by Dee Porter, Librarian at Vandegrift High School, Leander ISD
Interactive maps are powerful collaboration tools that librarians can use to support teachers and engage students. Placing data on a map provides a visual aid which helps students connect learning to their own lives and helps them find relationships between data.
High school English language learners, their two teachers and I worked together to create a map of schools they previously attended as a get to know you activity. The answers ranged from Canyon Vista Middle School in a nearby school district to Concord College of Sino Canada in Tongzhou, China. Each student placed their information on the map. When all the points were entered each student unmuted themselves one at a time and shared information about their school with the group. The map ignited student conversation filled with engaging stories about ancient Chinese musical instruments, long car rides, uniforms and cafeteria food.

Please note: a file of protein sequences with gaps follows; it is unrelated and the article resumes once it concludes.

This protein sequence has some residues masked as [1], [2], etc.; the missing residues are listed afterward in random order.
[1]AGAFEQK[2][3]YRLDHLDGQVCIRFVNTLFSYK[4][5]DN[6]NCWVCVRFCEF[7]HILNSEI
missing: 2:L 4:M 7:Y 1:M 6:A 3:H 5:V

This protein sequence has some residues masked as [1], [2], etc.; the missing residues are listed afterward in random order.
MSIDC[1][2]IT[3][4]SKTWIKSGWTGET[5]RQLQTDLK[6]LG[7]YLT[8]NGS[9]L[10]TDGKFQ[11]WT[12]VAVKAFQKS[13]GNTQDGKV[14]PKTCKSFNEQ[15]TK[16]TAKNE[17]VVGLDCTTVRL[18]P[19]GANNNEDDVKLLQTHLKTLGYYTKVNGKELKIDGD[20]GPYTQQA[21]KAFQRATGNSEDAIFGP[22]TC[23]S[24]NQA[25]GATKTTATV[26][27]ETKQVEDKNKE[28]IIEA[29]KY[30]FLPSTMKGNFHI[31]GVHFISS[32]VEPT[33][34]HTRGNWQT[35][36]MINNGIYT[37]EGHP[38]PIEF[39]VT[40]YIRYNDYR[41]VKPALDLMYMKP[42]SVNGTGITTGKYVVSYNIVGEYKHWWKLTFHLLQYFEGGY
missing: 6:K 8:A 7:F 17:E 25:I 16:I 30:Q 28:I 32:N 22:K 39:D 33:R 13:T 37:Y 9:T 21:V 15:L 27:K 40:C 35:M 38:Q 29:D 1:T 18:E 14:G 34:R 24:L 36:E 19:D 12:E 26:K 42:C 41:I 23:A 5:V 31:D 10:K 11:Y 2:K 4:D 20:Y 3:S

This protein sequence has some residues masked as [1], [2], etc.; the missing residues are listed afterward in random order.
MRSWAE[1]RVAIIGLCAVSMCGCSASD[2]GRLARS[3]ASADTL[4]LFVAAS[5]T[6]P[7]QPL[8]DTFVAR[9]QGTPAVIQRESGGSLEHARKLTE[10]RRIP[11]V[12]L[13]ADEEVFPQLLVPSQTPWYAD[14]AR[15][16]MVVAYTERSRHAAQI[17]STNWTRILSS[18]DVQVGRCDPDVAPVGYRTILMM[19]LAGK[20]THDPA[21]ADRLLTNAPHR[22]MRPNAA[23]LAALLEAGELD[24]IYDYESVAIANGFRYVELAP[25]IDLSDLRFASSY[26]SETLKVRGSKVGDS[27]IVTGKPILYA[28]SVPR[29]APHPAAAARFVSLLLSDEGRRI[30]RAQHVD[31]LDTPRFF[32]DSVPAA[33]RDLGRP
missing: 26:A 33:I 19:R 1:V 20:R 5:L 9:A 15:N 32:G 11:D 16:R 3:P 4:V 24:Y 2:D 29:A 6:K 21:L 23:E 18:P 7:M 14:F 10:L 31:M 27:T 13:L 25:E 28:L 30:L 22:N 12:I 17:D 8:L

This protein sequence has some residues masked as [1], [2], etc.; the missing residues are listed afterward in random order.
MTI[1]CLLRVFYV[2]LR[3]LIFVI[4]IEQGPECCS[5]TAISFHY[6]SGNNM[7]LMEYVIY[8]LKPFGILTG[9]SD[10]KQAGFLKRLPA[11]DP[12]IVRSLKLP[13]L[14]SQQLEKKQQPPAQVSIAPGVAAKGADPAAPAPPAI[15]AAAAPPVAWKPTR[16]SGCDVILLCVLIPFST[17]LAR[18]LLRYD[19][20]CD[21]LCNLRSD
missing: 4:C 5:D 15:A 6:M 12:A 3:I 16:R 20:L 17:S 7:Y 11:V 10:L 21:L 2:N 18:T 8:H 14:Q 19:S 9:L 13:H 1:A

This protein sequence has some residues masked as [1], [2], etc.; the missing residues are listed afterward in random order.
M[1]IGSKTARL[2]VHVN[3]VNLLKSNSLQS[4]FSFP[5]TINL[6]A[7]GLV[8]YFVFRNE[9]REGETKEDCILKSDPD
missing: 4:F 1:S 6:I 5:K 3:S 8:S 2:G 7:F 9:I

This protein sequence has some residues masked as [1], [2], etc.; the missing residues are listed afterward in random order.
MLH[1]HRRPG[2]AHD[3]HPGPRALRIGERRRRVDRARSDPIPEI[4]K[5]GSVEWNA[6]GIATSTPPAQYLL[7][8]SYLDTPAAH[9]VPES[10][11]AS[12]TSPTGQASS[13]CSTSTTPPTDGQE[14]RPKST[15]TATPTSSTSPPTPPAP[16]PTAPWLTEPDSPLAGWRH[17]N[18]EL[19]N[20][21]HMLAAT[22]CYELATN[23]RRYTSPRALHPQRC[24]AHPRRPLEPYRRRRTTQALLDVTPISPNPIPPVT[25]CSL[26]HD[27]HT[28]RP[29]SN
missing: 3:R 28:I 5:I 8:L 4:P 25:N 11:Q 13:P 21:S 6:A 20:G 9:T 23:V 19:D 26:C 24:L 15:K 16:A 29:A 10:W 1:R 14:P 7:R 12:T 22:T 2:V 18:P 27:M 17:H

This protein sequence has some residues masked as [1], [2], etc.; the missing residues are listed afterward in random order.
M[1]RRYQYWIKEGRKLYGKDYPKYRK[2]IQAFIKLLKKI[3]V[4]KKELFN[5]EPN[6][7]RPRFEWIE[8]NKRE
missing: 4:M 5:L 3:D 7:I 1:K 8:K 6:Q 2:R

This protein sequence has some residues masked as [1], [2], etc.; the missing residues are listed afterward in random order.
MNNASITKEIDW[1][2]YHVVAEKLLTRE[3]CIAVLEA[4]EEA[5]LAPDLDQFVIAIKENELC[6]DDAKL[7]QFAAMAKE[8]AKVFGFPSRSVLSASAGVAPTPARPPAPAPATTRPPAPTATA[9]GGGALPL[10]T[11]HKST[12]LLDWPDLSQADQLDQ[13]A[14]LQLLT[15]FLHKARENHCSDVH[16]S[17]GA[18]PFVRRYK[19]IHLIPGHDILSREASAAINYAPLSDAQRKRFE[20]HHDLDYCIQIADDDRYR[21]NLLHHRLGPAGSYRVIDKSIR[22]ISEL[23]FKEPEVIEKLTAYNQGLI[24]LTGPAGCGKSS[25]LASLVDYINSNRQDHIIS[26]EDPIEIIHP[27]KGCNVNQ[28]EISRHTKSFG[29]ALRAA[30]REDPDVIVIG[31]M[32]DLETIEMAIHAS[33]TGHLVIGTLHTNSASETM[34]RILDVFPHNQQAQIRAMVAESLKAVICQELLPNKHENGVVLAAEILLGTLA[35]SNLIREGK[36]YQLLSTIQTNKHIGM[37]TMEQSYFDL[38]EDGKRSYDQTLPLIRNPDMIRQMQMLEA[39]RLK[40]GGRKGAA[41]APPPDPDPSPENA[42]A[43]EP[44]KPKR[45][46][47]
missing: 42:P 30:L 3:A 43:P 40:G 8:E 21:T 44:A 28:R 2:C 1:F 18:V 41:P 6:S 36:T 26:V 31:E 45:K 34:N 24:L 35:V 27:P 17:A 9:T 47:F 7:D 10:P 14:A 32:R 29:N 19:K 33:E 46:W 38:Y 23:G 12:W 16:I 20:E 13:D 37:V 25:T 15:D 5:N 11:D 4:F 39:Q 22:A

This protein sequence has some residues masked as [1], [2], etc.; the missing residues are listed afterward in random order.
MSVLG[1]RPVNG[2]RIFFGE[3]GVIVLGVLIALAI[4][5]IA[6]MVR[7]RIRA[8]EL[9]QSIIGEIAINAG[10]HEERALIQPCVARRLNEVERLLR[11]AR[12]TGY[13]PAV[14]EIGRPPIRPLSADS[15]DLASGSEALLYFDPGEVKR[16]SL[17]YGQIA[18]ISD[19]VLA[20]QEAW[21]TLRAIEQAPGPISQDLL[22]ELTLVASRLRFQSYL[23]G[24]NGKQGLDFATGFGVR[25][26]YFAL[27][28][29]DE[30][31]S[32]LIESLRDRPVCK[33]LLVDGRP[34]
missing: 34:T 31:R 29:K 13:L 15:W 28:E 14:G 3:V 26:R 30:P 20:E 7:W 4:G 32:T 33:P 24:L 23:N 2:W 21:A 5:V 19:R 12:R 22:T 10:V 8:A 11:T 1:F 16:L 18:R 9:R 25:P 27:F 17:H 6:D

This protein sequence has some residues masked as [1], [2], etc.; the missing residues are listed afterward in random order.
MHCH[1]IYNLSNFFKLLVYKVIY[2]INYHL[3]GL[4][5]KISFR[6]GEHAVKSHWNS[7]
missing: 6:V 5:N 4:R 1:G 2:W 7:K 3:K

One early stage English acquisition student answered the questions on the form and a teacher read his answers aloud. He responded to questions via the chat. More fluent language acquisition students examined the points on the map and discussed patterns in the data and reasons for those patterns.
I created the map using Survey 123 which you can learn more about here. Alternatively you can do the same lesson in Google My Maps.
Use this form to collect information about one previous school
Save the resulting spreadsheet as a .csv
Go to google my maps and import the .csv as a layer
Switch the view from satellite to street and students can talk about parks, restaurants and other landmarks they have visited. Students and teachers can also use the locations on the map to ask the presenter questions.
So contact a teacher and create collaborative maps by asking students simple questions like name one school you have attended in the past. If you need more ideas please see the ones listed below. If you have any questions please contact me; I love to talk about maps!
World Geography story maps detailing Central American current events
Colleges teachers on one campus attended
Cities represented at a librarian conference
Changing setting of a character’s journey
Where student t-shirts were made
Local community helpers